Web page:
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Published November 23, 2012, 12:00 AM

Prairie Fare: Choose appliances that save energy, water

A good craftsman never blames his tools, my husband teased. Note to other husbands or significant others: Dont say that. Ever.

By: Julie Garden-Robinson, NDSU Extension Service

A good craftsman never blames his tools, my husband teased.

Note to other husbands or significant others: Dont say that. Ever.

I was grumbling about our oven as I removed a lopsided cake that was overly brown on one side and underbaked on the other. Although I had learned how to compensate for the uneven heating, I didnt exactly enjoy watching food like a hawk.

Well, I am going to buy all new appliances, I remarked.

My husbands face grew pale at the thought of the cost. Little did he know what would happen next.

I decided that if I reached a milestone goal at work, I would reward myself and our family. We needed to shed the appliances that were nearly two decades old before we had a kitchen appliance emergency, I reasoned.

We visited every store that sells appliances in our city, comparing prices, products and energy usage. We were looking for a two-in-one conventional/

convection oven, with a small oven at the top to bake casseroles or a pan of cookies. We wanted a refrigerator/

freezer with the freezer unit on the bottom so we could see our frozen food inventory.

We measured our space and then we put the information in a file for many months. When my work title changed to professor, I was ready to order our new stainless steel appliances.

The appliance salesman stopped over to measure our space. Then he delivered some bad news. Unfortunately, none of the appliances fit. In fact, we had a limited number of choices that would fit in our built-in spots for the stove and refrigerator unless we did some remodeling.

Further, all the dishwasher models available were too tall, so we needed to remove the kitchen countertops and boost them about an inch. Our carpenter didnt think he could remove the counters without damaging them, so we got an estimate for new countertops. By the way, we also needed a new sink and faucets.

Now my face was pale. I thought moving to another house might be less expensive, so I gave up on the idea of new appliances, at least momentarily.

Because we love to cook and eat good food, this investment was for our family, I reasoned. We moved forward. Our new appliances are far more efficient, and the kitchen looks pretty sharp, too.

I reasoned that we would save enough water and electricity through time to pay for them. Besides, with all the healthful food we will be cooking with our new appliances, we may extend our lives. Yes, I was convincing myself I had done the right thing.

Actually, you can save energy, water and money when you choose appliances. According to http://energy.

gov, you can use the Energy Star label to find appliances that use less water and energy than the federal standards. Energy Star dishwashers use 5.8 gallons of water per cycle, compared with the 10 gallons per cycle usage of pre-1994 dishwashers.

A new Energy Star-rated refrigerator uses 20 percent less energy than federal standards and 40 percent less energy than models sold in 2001. These are a few more energy-saving tips from the U.S. Department of Energy:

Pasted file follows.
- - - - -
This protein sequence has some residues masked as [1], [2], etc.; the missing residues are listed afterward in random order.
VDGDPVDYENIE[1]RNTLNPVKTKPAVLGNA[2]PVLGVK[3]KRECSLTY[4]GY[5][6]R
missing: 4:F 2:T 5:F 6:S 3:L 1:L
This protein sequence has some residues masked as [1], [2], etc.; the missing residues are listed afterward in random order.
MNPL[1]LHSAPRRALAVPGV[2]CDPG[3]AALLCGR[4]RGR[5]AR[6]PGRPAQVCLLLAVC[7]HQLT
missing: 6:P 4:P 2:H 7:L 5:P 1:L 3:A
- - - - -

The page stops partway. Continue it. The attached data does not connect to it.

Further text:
- Keep range-top burners and reflectors clean; they will reflect the heat better, and you will save energy.

- Use a covered kettle or pan or electric kettle to boil water; its faster and uses less energy.

- Match the size of the pan to the heating element.

- Use small electric pans, or toaster or convection ovens for small meals rather than your large stove or oven. A toaster or convection oven uses one-third to one-half as much energy as a full-sized oven.

Our kids are delighted with our kitchen investment, and we are enjoying all the features of our new kitchen. Our kids probably think that cooking show hosts Rachael and Emeril are their new parents. Heres a meal reminiscent of Sunday dinners.


Classic Beef Pot Roast With Root Vegetables

1 boneless beef chuck shoulder, arm or blade roast (2 to 3 pounds)

1 tablespoon canola oil

teaspoon salt

teaspoon pepper

14-ounce can beef broth, low salt

1 pound of small, red-skinned potatoes cut in half

1 pound of carrots, peeled and cut diagonally into 1-inch pieces

1 large onion cut in eight wedges

1 cups frozen peas

2 tablespoon all-purpose flour dissolved in cup cold water

Chopped fresh parsley (optional)

Seasoning:

2 cloves of garlic, minced

2 teaspoons dried thyme leaves, crushed

Combine seasoning ingredients and then press mixture evenly onto all surfaces of the beef pot roast. Heat oil in stockpot over medium heat on stove until hot. Place pot roast in stockpot; brown evenly. Pour off drippings. Season with salt and pepper. Add broth to stockpot and bring to boil. Reduce heat; cover and simmer 214 hours.

Add potatoes, carrots and onion to stockpot; bring to boil. Reduce heat; continue simmering, covered, 25 minutes. Stir in peas; continue simmering, covered, five to10 minutes or until pot roast and vegetables are fork-tender. Remove pot roast and vegetables; keep warm. Skim fat from cooking liquid, if necessary. Measure 1 cups of cooking liquid and return to stockpot; stir in flour mixture. Bring to a boil, stirring constantly; cook and stir two to three minutes or until thickened. Carve pot roast into thin slices; serve with vegetables and gravy. Garnish with parsley, if desired.

Serves eight. Each serving has 380 calories, 17 g of fat, 22 g of carbohydrate and 4 g of fiber.


Julie Garden-Robinson, Ph.D., R.D., L.R.D., is a North Dakota State University Extension Service food and nutrition specialist and professor in the Department of Health, Nutrition and Exercise Sciences.

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